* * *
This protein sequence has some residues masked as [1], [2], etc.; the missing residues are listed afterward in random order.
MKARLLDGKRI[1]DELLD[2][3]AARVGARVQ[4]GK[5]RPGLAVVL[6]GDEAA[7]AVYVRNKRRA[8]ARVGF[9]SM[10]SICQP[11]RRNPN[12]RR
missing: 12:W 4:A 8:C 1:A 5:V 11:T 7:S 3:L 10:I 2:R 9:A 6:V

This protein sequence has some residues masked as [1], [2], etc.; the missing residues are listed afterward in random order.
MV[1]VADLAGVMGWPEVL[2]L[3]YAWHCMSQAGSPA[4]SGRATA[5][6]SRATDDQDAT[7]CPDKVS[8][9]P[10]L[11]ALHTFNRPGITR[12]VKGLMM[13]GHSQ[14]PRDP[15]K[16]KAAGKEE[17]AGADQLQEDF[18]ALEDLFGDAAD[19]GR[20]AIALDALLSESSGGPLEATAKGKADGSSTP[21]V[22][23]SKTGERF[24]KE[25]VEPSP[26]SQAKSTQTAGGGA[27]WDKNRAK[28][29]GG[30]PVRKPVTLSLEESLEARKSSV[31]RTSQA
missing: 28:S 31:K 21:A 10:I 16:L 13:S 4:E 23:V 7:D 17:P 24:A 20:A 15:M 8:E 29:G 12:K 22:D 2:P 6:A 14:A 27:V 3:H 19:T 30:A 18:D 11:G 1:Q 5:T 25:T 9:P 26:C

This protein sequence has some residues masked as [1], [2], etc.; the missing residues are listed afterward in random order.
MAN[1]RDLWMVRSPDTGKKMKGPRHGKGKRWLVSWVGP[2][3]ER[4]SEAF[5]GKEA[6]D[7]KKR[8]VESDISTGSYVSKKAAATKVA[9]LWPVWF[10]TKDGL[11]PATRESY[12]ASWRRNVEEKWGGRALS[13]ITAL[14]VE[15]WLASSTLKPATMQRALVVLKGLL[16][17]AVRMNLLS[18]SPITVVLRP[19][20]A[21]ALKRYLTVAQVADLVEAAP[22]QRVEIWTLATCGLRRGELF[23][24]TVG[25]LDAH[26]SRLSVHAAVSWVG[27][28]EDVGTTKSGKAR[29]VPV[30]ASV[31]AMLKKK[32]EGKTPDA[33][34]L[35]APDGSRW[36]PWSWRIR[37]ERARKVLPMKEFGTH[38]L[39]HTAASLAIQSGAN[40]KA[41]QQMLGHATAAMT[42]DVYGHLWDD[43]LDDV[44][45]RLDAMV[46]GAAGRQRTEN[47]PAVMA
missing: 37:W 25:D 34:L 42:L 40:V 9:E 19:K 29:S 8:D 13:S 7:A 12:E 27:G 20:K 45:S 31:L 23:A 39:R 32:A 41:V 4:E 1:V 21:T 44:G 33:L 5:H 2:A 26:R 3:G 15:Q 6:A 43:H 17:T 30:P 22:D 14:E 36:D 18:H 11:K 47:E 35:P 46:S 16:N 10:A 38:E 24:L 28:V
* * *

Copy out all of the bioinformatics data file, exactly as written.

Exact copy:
This protein sequence has some residues masked as [1], [2], etc.; the missing residues are listed afterward in random order.
MKARLLDGKRI[1]DELLD[2][3]AARVGARVQ[4]GK[5]RPGLAVVL[6]GDEAA[7]AVYVRNKRRA[8]ARVGF[9]SM[10]SICQP[11]RRNPN[12]RR
missing: 12:W 4:A 8:C 1:A 5:V 11:T 7:S 3:L 10:I 2:R 9:A 6:V

This protein sequence has some residues masked as [1], [2], etc.; the missing residues are listed afterward in random order.
MV[1]VADLAGVMGWPEVL[2]L[3]YAWHCMSQAGSPA[4]SGRATA[5][6]SRATDDQDAT[7]CPDKVS[8][9]P[10]L[11]ALHTFNRPGITR[12]VKGLMM[13]GHSQ[14]PRDP[15]K[16]KAAGKEE[17]AGADQLQEDF[18]ALEDLFGDAAD[19]GR[20]AIALDALLSESSGGPLEATAKGKADGSSTP[21]V[22][23]SKTGERF[24]KE[25]VEPSP[26]SQAKSTQTAGGGA[27]WDKNRAK[28][29]GG[30]PVRKPVTLSLEESLEARKSSV[31]RTSQA
missing: 28:S 31:K 21:A 10:I 16:L 13:S 4:E 23:V 7:D 17:P 24:A 20:A 15:M 8:E 29:G 12:K 22:D 2:P 6:A 14:A 27:V 3:H 19:T 30:A 18:D 11:G 1:Q 5:T 25:T 9:P 26:C

This protein sequence has some residues masked as [1], [2], etc.; the missing residues are listed afterward in random order.
MAN[1]RDLWMVRSPDTGKKMKGPRHGKGKRWLVSWVGP[2][3]ER[4]SEAF[5]GKEA[6]D[7]KKR[8]VESDISTGSYVSKKAAATKVA[9]LWPVWF[10]TKDGL[11]PATRESY[12]ASWRRNVEEKWGGRALS[13]ITAL[14]VE[15]WLASSTLKPATMQRALVVLKGLL[16][17]AVRMNLLS[18]SPITVVLRP[19][20]A[21]ALKRYLTVAQVADLVEAAP[22]QRVEIWTLATCGLRRGELF[23][24]TVG[25]LDAH[26]SRLSVHAAVSWVG[27][28]EDVGTTKSGKAR[29]VPV[30]ASV[31]AMLKKK[32]EGKTPDA[33][34]L[35]APDGSRW[36]PWSWRIR[37]ERARKVLPMKEFGTH[38]L[39]HTAASLAIQSGAN[40]KA[41]QQMLGHATAAMT[42]DVYGHLWDD[43]LDDV[44][45]RLDAMV[46]GAAGRQRTEN[47]PAVMA
missing: 37:W 25:D 34:L 42:L 40:V 9:E 19:K 29:S 8:D 13:S 7:A 12:E 27:G 20:K 45:S 31:L 23:A 39:R 32:A 41:V 4:E 1:V 21:T 44:G 33:L 5:H 2:A 26:R 3:G 15:Q 6:A 43:H 17:T 30:P 22:D 14:E 36:D 18:H 11:K 47:E 35:P 46:S 16:N 10:A 38:E 24:L 28:V